- Mother Nature Network (mnn.com) | Animal Nation | Mon, Jun 18, 2012 11:54 AM EDT | Comments
By Morieka Johnson, Mother Nature Network
As a stay-at-home mom who home-schooled her children, Kimberly Chiles Lanum wanted an activity that she could call her own. The solution came with four legs and a tail. She had grown up in a home filled with dachshunds, so that felt like the perfect breed to teach her three boys about responsible dog ownership. After doing her homework, Lanum purchased a retired American Grand Champion long-haired dachshund named Beamer (aka Taxvalpar Andromeda Moonbeam) and began competing in dog shows around the state. Eventually, her older two sons joined the effort, competing with Beamer - and winning.
But boys do two things very well: eat and grow. After a few years, her oldest son towered over their pint-size pooch, so the Lanums added whippets - a taller and more athletic breed - to the family mix. At age 12, her son David and his dog Wink (aka Grand Champion Snow Hill Body Sport) won Best of Breed together, defeating several adult competitors....Read More »
- Vetstreet.com | Animal Nation | Thu, Jun 14, 2012 10:57 AM EDT | Comments
By Shayna MelikerThe newest member of the Albuquerque Isotopes baseball club will never slug a home run, but that doesn't stop him from being part of the team.
Rescue dog Stevie's adoption was truly a grand slam.
Stevie is a 6-month-old Shepherd mix who was recently adopted by Isotopes pitcher John Ely. The energetic puppy runs the bases, hangs out in the clubhouse and, yes, even pees on the baseball field. But what's so amazing about little Stevie - short for Stevie Wonder - is that he's blind.
KOB-TV reports that rescue workers found the dog wandering the streets, already partially blind and with infected eyes that had to be removed. During Stevie's recovery, a group of Isotopes players came to do some volunteer work at the same animal shelter and met the pup. For Ely, it was love at first sight.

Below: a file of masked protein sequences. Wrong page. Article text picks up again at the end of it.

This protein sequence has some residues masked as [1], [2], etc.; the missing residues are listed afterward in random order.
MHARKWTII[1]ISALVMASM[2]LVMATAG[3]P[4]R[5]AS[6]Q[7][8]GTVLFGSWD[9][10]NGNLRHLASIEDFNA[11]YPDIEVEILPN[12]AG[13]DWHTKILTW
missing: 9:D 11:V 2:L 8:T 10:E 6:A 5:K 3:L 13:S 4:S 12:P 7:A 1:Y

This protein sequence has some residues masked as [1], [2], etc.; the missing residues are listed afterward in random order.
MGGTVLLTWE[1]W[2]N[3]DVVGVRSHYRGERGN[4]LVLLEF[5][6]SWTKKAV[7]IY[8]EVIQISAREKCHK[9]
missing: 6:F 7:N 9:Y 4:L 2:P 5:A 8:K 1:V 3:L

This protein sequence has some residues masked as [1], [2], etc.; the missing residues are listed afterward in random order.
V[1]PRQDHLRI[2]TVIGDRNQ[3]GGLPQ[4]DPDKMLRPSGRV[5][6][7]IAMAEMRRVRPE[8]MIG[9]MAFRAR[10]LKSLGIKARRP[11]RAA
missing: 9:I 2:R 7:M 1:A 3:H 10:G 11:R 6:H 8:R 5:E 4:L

"He's got a great sense of smell and great hearing," Ely told the station. "So he kind of sniffs his way around and now it seems like he walks around without any issues at all."
Watch this inspiring video of Stevie's story, and...Read More »
- Bridget Marquardt | Animal Nation | Fri, Jun 15, 2012 6:44 PM EDT | Comments
Do you ever wish you really knew what your dog was thinking, or that you could better understand your pet? I recently met with Dana Miller, an animal communicator, for a reading with my dog Wednesday. It turns out Wednesday had a lot to say. Who knew she was so wise!
If you're interested in finding out more, you can check out Dana's website at http://www.whatanimalstellus.com.
- Mike Krumboltz | Animal Nation | Tue, Jun 12, 2012 2:25 PM EDT | CommentsSometimes, 115 years of togetherness is enough. Bibi and Poldi, two giant tortoises at the Austrian Zoo, are (slowly) going their separate ways after more than a century of companionship.
Tortoises Bibi and Poldi photographed at Reptilienzoo Happ in Klagenfur, Austria. (Barcroft Media /Landov)
[Related: Near-extinct turtle bred on Bangladesh beach]
The straw that broke the turtle's back came when Bibi (the female) began biting Poldi's shell. Whether turtle or human, gnawing on your partner's back is a sign that the relationship has hit a bumpy phase. Staff members of the Austrian zoo tried a variety of methods to re-light the flame of love, including aphrodisiacs, games, and couple's counseling. Alas, nothing worked.
[Related: Caymans free turtle to honor Queen Elizabeth]
Zoo director Helga Happ told the Austrian Times, "We get the feeling they can't stand the sight of each other anymore." Poldi has been moved to another enclosure, a rather big move. Poldi and Bibi had shared space for 36 years. Before that, they lived together in Switzerland.
[Related: The ancient tu...Read More »
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